Technical Tips: 5 Steps to Adding Your Website Domain to Google Analytics’ Content Reports

October 17, 2016 mogointeractive

Technical Tips is a new article series that will discuss more complex subjects that relate to digital marketing strategy, measurement, and analytics.  In this new series, we’ll look at industry best practices and provide step-by-step guides to get you and your organization or business on the fast track to digital marketing success.

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A leading digital analytics agency, E-nor, estimates that only 3% of Google Analytics (GA) configurations are set up and used correctly.  It should be of little surprise that very few businesses and organizations take advantage of this simple, yet powerful filter configuration in GA. If your business or organization uses a single GA account to track users across different domains and/or subdomains (e.g.  tickets.yourbiz.org), we are quite confident you’ll find a lot of value in this implementation guide.

A good starting point is to first understand the basic structure of a URL, as shown in the image below:

By default, GA will not include your domain name in any of its content or page reports.  GA begins its page reporting with the directory, which sometimes referred to as a subdirectory.  This is why a URL, such as www.yourbusiness.com/,  will report simply as ‘/’ in the “Site Content – All Pages” report.  It’s also the reason why this report looks something like this screenshot in your GA account.

Perhaps you don’t have any qualms with the fact that your website domain and subdomains are not included in your page reports, but let us play devil’s advocate for a minute.  Many of our agency’s clients sell tickets online, and the use of third-party e-commerce platforms is typically denoted by a unique subdomain, such as tickets.mybusiness.com. When looking at the “All Pages” report, how do you know if the page ‘/’ relates to your website’s homepage  (www.yourbusiness.com/), or if GA is referring to your ticketing vendors’ page, tickets.yourbusiness.com/?  Furthermore, if you wanted to create a custom content group (another awesome feature in GA!) consisting of only e-commerce pages, the implementation is much easier once you’re passing the hostname to Google Analytics.

In just a moment, we will show you the quickest and easiest way to setup domain and subdomain reporting in your account, so your page reports will look like the report below.  In subsequent articles, we plan to cover some of the more advanced implementation techniques to ensure that your page reports are reporting clean and accurate data.

This short and quick setup guide will walk you through the steps of adding the hostname to your page reports.  If your website spans multiple domains, you’ll need to implement cross-domain tracking, which is much easier to setup if you’re using Google Tag Manager (see this Google Support Page).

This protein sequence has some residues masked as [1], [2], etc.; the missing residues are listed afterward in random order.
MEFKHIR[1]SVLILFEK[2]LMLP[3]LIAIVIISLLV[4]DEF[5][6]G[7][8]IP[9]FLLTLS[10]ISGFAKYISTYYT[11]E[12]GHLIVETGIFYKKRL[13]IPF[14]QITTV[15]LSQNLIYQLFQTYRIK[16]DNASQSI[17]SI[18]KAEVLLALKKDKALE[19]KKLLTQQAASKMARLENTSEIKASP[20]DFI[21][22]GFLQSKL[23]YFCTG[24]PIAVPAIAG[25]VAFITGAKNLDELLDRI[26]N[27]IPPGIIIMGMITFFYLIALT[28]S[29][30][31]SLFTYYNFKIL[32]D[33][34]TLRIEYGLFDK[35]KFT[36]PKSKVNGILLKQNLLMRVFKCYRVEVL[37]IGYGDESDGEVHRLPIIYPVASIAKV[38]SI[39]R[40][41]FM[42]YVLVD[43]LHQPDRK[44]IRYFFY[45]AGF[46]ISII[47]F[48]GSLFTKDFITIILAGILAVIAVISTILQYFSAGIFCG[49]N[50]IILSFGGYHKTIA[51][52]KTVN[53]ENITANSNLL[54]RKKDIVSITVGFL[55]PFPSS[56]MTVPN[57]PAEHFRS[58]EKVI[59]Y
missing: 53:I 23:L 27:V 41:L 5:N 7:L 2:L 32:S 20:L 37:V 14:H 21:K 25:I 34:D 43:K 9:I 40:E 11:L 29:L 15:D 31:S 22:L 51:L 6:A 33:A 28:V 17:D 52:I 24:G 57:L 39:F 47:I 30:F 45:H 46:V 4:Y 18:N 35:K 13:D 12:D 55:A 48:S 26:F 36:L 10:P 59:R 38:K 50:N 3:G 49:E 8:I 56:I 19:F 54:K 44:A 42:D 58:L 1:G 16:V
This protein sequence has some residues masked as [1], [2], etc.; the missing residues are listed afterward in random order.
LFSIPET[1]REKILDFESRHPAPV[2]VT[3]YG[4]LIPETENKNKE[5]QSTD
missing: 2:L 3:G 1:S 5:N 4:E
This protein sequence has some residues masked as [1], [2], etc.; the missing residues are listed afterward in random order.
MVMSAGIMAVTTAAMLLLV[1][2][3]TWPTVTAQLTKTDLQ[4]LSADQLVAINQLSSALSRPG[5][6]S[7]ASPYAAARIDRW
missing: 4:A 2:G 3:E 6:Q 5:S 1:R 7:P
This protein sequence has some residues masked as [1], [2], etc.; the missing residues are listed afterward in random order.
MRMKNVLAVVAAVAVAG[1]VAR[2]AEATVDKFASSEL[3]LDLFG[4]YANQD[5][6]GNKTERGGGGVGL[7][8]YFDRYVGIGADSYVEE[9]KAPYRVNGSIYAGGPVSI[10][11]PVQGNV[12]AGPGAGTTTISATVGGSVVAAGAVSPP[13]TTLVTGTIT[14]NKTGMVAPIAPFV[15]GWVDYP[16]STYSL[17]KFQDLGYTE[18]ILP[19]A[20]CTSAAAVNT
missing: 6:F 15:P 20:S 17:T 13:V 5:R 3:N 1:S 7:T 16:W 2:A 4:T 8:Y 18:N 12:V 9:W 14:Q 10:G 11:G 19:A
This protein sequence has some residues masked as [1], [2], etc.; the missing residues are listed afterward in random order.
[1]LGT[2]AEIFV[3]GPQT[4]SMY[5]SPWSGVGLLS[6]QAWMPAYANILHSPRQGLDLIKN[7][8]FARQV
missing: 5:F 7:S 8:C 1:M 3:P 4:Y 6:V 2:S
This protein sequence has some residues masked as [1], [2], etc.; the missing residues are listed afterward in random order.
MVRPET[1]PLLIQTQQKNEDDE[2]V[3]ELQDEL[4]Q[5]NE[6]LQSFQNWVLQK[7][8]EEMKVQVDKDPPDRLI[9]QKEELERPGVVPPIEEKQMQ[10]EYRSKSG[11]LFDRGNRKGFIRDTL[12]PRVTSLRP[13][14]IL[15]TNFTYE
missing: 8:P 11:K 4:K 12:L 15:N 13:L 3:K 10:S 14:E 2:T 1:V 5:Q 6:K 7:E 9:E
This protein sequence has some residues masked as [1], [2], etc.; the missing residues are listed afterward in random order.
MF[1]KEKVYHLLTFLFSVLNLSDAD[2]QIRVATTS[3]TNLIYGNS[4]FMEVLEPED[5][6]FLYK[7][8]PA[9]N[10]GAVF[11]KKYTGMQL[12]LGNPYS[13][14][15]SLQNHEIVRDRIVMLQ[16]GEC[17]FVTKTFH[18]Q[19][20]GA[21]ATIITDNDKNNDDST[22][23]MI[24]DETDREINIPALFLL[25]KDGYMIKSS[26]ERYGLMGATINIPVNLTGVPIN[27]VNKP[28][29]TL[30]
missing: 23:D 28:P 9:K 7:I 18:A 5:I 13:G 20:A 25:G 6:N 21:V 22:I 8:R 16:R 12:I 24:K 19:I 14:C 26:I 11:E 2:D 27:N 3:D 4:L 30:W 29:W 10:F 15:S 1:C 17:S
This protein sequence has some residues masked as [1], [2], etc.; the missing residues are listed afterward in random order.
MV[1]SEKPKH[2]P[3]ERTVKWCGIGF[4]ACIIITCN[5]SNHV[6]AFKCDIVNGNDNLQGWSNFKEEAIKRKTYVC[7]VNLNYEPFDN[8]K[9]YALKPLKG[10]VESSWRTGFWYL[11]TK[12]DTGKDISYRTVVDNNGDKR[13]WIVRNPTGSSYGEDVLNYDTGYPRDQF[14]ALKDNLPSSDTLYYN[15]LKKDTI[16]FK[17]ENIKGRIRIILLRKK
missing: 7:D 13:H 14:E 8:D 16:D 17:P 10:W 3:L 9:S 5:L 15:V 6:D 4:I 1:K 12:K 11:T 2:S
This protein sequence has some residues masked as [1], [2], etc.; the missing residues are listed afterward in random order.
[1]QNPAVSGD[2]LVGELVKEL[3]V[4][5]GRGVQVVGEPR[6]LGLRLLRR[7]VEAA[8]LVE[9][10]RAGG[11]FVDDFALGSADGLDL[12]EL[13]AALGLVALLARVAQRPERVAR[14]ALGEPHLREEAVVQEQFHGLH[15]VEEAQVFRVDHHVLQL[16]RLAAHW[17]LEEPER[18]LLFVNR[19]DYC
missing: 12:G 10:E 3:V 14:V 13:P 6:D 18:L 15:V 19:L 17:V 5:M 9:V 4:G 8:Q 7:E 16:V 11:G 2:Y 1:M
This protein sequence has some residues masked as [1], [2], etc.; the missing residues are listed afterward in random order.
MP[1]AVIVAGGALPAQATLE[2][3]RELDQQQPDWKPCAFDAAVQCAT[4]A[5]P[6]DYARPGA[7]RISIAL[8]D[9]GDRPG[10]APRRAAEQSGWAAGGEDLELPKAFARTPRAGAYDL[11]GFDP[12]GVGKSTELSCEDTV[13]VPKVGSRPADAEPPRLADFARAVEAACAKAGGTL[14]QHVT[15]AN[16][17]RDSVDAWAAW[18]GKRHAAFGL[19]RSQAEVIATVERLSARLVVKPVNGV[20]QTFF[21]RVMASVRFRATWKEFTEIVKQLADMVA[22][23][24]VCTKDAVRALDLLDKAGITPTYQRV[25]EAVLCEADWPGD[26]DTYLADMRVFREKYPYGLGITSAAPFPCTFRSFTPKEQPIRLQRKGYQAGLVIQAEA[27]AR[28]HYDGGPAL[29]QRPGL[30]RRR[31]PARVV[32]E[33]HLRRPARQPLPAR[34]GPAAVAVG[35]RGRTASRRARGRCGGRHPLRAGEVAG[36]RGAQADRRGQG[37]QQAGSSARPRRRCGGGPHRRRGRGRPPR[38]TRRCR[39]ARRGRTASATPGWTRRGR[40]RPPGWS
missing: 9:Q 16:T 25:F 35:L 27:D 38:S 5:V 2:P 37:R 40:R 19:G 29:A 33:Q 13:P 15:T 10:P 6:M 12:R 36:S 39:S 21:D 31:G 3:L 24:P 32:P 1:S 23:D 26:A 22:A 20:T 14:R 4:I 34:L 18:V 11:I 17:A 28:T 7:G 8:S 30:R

1. Navigate to the Admin tab, and then select the view in your GA account that you’d like to apply this to.  We recommend setting it up in all views except your raw/unfiltered view.
  2. Once you have the appropriate view selected, click on Filters.
  1.  Click the +Add Filter button, select “Create New Filter” and label the Filter Name as “Add Hostname”.  The filter type should be set to “Custom”.  Ignore the “Exclude” filter field, and scroll down the page and select the “Advanced” radio button. 4. Once you select the “Advanced” option, a new set of fields should appear.  Next you’ll configure the advanced settings exactly as shown in the screenshot below.  For the Hostname and Request URI, we’re using Regular Expression to create a condition that tells when GA should grab the hostname.  In this instance, we’re using a wildcard, which enables us to grab any hostname (and subdomain) that is connected to the URL.

 

  1.  Once you implemented the above configuration, hit save, and that’s it!  Your content and page reports should begin to show the hostnames in page reports the very next day.  One thing to note is that once you’ve configured the filter, the hostnames will only begin to appear in your page reports on a going-forward basis.  Like most filters in GA, historical data is not affected, so you’ll continue to see pages without the hostname when looking at data which predates your configuration.

We hope that you found this Technical Tip helpful in expanding your knowledge of Google Analytics. If you have additional questions related to Google Analytics, please don’t hesitate to reach out to Mogo Interactive so we can connect you with one of our analytics specialists. Mogo Interactive offers a variety of services pertaining to Google Analytics including configuration, ongoing management, dashboard development, and measurement strategy.

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